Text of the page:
Viewed from this perspective and with the inestimable assistance of Duchamp’s own notes, Nude descending a Staircase No. 2 becomes quite a different piece. The painting is actually meant to begin at the right, with the figure still erect. The image depicts her falling backwards (next to the knee joint at the centre of the picture, he has scratched in crude movement lines to show the action of her legs as they swept out from under her. The left side of the painting, where the figure becomes considerably more abstracted, shows the final “descent” of Marie-Celeste, flipped on her back and sliding down the stairs. As if preserving the moment were not enough, Duchamp chose to make Marie-Celeste’s body a subject of ridicule as well. While the female body had long been a source of inspiration and had been held with almost sacred reverence by artists throughout the ages, Duchamp made his female nude an ugly, stiff collection of blocks, a joke at Marie-Celeste’s squared-off features. In one of the preliminary sketches now revealed in his diary, Duchamp sketched himself standing next to the staircase and laughing. He eventually considered this too obvious and removed it from both the draft and final versions.
He submitted the painting to the Salon exhibition, but it was rejected. The art world was appalled by the painting and found it crude and ugly. Robbed of the chance for his revenge, Duchamp submitted the painting for another exhibition. He was expecting much the same reaction- after all, the painting was a joke (although one that borrowed quite cleverly from the styles of his contemporaries) and why should it not be treated as one? Nonetheless, Duchamp got some enjoyment from watching the art world puzzle over what he was trying to accomplish, unaware of what they were really evaluating.
However, at the second Salon Exhibition, something odd happened. Rather than being rejected as ugly, crude and disrespectful to the female form, Nude Descending a Staircase became a hit. The art community praised it for its groundbreaking approach to movement and its unorthodox presentation of the female figure. Duchamp’s joke at the expense of his ex-girlfriend was receiving respect and accolades as being groundbreaking, as revolutionising painting of the time. His work was compared to the work of the Cubists, but he was in particular singled out for praise for his groundbreaking presentation (although, unbeknownst to critics, a rather unflattering one) of movement.
All along, Duchamp had intended to reveal the source of the painting’s inspiration to a few friends, so that they might share in the joke. However, he now began to have second thoughts. The painting garnered him respect and recognition, something any artist would have been hard pressed to reject. He realised that if he revealed the painting for what it was, he would lose that approbation, likely forever. None of the critics in the community would have forgiven him for having duped them and nothing he did would ever have been taken seriously again, a possibility that he could barely bring himself to contemplate. In his notes from the time, he visualised himself having to become an accounting clerk or a shopkeeper, having been expelled from art’s Garden of Eden. Needless to say, these fantasies proved sufficiently disturbing to him that he chose to keep his secret, confiding only in the diaries he kept. (And, interestingly, the existence of these diaries was kept secret from even those close to him.)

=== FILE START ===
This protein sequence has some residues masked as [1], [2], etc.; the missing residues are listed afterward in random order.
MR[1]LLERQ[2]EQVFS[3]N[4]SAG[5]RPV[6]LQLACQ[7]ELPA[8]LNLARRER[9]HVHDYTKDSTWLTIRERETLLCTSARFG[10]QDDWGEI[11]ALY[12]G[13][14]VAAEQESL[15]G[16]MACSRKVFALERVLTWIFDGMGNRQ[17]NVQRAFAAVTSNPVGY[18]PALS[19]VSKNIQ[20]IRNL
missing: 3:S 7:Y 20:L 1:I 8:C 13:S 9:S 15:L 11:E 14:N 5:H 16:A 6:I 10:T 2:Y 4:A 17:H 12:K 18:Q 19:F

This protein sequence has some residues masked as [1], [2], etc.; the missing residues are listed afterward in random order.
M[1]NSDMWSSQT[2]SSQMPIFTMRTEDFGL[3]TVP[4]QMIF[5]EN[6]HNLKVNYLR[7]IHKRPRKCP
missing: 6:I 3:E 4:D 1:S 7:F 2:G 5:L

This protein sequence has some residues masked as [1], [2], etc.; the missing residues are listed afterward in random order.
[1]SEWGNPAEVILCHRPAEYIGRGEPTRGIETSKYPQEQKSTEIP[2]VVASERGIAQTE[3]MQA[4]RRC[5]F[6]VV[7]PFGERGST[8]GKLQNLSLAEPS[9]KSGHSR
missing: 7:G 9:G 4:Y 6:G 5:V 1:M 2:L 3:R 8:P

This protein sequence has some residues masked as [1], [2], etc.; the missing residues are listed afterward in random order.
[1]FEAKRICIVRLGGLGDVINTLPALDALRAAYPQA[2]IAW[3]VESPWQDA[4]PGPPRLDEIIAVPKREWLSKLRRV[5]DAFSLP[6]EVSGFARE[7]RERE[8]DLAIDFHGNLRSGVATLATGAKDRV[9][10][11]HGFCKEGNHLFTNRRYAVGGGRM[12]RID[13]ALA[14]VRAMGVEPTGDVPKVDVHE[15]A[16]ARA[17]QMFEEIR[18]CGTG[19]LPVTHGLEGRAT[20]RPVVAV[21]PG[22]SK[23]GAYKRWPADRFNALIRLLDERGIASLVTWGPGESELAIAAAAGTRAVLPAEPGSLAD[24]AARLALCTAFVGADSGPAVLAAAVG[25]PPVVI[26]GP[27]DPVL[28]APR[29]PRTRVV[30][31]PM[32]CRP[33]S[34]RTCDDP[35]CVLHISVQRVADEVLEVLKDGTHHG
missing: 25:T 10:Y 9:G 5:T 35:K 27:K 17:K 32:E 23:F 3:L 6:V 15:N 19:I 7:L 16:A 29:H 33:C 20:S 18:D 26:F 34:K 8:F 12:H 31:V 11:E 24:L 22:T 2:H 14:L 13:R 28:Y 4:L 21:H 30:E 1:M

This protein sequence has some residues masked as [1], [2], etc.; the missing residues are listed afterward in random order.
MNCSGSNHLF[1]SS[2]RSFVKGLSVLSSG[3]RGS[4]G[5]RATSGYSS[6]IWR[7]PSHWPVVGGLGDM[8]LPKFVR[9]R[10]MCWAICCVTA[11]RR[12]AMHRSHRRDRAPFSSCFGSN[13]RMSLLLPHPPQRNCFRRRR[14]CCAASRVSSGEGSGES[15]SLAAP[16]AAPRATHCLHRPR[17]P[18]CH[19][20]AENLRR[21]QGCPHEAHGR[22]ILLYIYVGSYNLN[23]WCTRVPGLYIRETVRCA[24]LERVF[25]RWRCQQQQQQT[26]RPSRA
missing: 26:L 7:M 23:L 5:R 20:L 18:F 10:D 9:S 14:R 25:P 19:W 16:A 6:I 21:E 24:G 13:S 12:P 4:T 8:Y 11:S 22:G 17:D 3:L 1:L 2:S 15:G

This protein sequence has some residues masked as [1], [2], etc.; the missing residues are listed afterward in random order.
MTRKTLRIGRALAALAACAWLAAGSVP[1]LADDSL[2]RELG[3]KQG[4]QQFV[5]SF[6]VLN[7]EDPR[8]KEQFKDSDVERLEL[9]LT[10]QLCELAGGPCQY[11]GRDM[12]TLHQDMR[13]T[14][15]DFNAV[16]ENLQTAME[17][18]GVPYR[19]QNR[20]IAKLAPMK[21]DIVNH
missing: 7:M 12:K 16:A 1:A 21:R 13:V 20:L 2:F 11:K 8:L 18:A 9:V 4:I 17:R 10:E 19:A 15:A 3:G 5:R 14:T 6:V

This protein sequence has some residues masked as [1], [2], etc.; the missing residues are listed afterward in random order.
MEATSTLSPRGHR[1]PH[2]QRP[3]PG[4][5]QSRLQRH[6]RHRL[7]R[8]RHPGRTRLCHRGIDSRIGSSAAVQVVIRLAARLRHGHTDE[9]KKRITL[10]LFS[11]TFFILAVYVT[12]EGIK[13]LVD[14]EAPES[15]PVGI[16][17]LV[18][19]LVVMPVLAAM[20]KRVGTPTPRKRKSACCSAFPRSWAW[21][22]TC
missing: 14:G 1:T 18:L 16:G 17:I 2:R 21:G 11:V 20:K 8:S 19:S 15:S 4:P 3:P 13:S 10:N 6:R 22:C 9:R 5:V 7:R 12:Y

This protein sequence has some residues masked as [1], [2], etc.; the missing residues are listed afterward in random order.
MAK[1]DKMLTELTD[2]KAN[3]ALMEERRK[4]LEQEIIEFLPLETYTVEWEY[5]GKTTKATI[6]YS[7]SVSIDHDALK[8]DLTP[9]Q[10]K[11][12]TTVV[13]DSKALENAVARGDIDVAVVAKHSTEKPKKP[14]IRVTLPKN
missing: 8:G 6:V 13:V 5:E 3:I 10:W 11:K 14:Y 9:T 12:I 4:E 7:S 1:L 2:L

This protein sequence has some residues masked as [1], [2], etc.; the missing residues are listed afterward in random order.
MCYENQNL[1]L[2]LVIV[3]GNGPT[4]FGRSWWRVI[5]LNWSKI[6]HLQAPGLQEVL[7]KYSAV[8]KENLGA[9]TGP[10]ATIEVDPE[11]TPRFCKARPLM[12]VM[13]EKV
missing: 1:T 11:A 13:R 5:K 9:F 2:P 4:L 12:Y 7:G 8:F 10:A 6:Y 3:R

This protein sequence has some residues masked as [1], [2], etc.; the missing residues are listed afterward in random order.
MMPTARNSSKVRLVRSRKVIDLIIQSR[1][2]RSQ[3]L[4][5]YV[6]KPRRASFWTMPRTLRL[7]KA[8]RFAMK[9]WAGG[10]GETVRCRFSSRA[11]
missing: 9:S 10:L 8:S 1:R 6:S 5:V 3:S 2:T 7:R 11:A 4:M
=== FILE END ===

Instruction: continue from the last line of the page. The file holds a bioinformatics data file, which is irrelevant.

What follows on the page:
The incident did mark Duchamp. He realised that he had gotten away with one at the expense not of Marie-Celeste, but of the artistic community. (He was unsure if his former lover had even seen the work and, after a short time, it seems to have ceased to matter to him in light of the attention that he was garnering.) He became fascinated with the notion of the practical joke as art and carried that forward to his other works. In light of this incident, it is necessary to re-evaluate all of Duchamp’s later, more confrontational work. The revolutionary “ready-mades” become not so much a challenge to the idea of art, although this was how he himself portrayed them, but the acts of a man trying to push the envelope of credulity. Duchamp’s notes betray a certain sense of accomplishment at having pulled the wool over the public’s eyes, but also a less obvious sense of disappointment that no one ever caught on. The ultimate sense of emptiness he felt about his own creativity and artistic ability haunted him throughout his life.